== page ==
There are stages to breaking up. First, the denial. Pretending that you’re not sad. Acting like everything’s okay. Making all your friends and family members nervous with your perfectly feigned nonchalance at the whole thing. The ‘I’m totally fine’ b.s.
Then it hits. The pain. The agony. The sobbing into your best friend’s blouse at 3AM, surrounded by pizza crust and empty beer bottles. Oh how you miss him. Oh how you wish you could text him. Oh how you’ve probably already sent him something dumb and drunk and can’t go back and erase it. Oh how pathetic you are, how broken your little heart feels right now.
And then, deep breath. Sigh. You slowly rise off that floor and start to pick up the pieces. Little by little, you move on. You fall into new guys—rebound guys, summer-love type guys. You get swept up. You confuse yourself. You make a mess. You begin to build back your heart.
And you do. In time, you find yourself laughing and smiling, not always focused what you’ve lost but what you still have. You begin to realize that even though you’ve had your fair share of Netflix binges and sad, sappy phone calls with your girls, you’re actually going to survive this.
And finally, you walk away. You leave him in the past. You push aside the dark cloud that’s been hanging over your shoulders and you start again.
Breaking up is about letting yourself go through every little bit of the process—the good, the healthy, the bad, the ugly, the tear-stained cheeks and chocolate wrappers and puffy eyes.
And singer Ruthie Collins, tells the relatable story of those post-breakup stages through her visual project, “Get Drunk And Cry.”
Inspired by Beyoncé’s LEMONADE, Collins created a short film of 5 songs from her upcoming album that talk about the 5 stages of a breakup, “Getting Out There,” “Get Drunk and Cry,” “Boys and Beaches,” “Pink Bic Lighter,” and “You Don’t.” And honestly, they speak to all of us.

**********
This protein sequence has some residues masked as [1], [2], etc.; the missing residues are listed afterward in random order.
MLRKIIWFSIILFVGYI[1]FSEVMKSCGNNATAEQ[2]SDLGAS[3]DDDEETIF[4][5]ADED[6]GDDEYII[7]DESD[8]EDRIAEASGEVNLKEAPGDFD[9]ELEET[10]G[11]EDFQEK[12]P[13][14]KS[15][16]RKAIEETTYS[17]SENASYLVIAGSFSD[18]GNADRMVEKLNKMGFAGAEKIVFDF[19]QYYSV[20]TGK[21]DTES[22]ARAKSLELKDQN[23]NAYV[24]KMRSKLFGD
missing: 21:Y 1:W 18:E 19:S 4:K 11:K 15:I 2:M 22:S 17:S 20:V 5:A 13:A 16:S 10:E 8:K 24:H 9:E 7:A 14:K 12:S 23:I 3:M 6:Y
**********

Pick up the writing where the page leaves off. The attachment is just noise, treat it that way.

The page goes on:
1. “Getting Out There”
“Never thought that I’d be out with my friends
dancing with him
forgetting your name cause I’m three drinks in
then playin’ something slow yeah I’m all dressed up and late
one whiskey best await
from laughing all that pain away
cause I ain’t your girl.”
This is the stage of rebellion. The ‘I’m free,’ ‘I don’t care,’ ‘I’m over you,’ stage where we act like everything’s fine and we don’t miss our ex at all (for like 5 seconds before crashing and burning into stage 2).
2. “Get Drunk And Cry”
“We cheers, the night is young
And just as the buzz is kickin’ in, I see you and her walkin’ in
And I feel it comin’
I’m gonna get drunk and cry
Lock myself in a bathroom
With a bottle of wine
I wasn’t supposed to see you
So just walk on by, don’t look me in the eye
Just let me be a mess tonight
I’m gonna get drunk and cry.”
Ah yes, we know this one too well, don’t we? We’ve all been there, chugging drinks and blubbering like a hot mess to our best friends in the bar bathroom. This is the stage where reality hits. We suddenly (after too many tequila shots) realize that we’re terribly alone. And it sucks.
3. “Boys And Beaches”
“I came here lookin’ for a little bit of sunshine and a good time.
Sea salt, boardwalk, toes in the sand.
I never knew somebody like you
could fix my heart and wreck it too,
That’s what boys and beaches do.”
After recovering (read: attempting to recover) from our drunken mess, we start to venture out. To meet new people. To get swept up in puppy love, summer love, boys that make us blush. We get hurt. We confuse ourselves. But we’re making progress.
4. “Pink Bic Lighter”
“I’ve got my pink bic lighter
And this old guitar
I got my daddy’s jean jacket
And this broke down car
Turns out you aint gonna die from a broken heart.”
This stage is all about getting our sh*t together, about remembering who we are and that we’re not going to crumble into a million pieces just because we broke up with our significant others. We’re okay. We’re strong. We’re not going to die.
5. “You Don’t”
“I don’t want to say goodbye
But I don’t’ want to stand underneath a dark cloud
I know what the sun feels like
Standing here soaking wet all alone now
But I remember summertime.”
And then, somehow we end up in the final stage. We decide that heck, why bother wasting time, energy, and sadness on something that wasn’t meant to be? We pull away the dark clouds. We step into the light. We say goodbye to people who no longer have a place in our lives. We let go. We heal.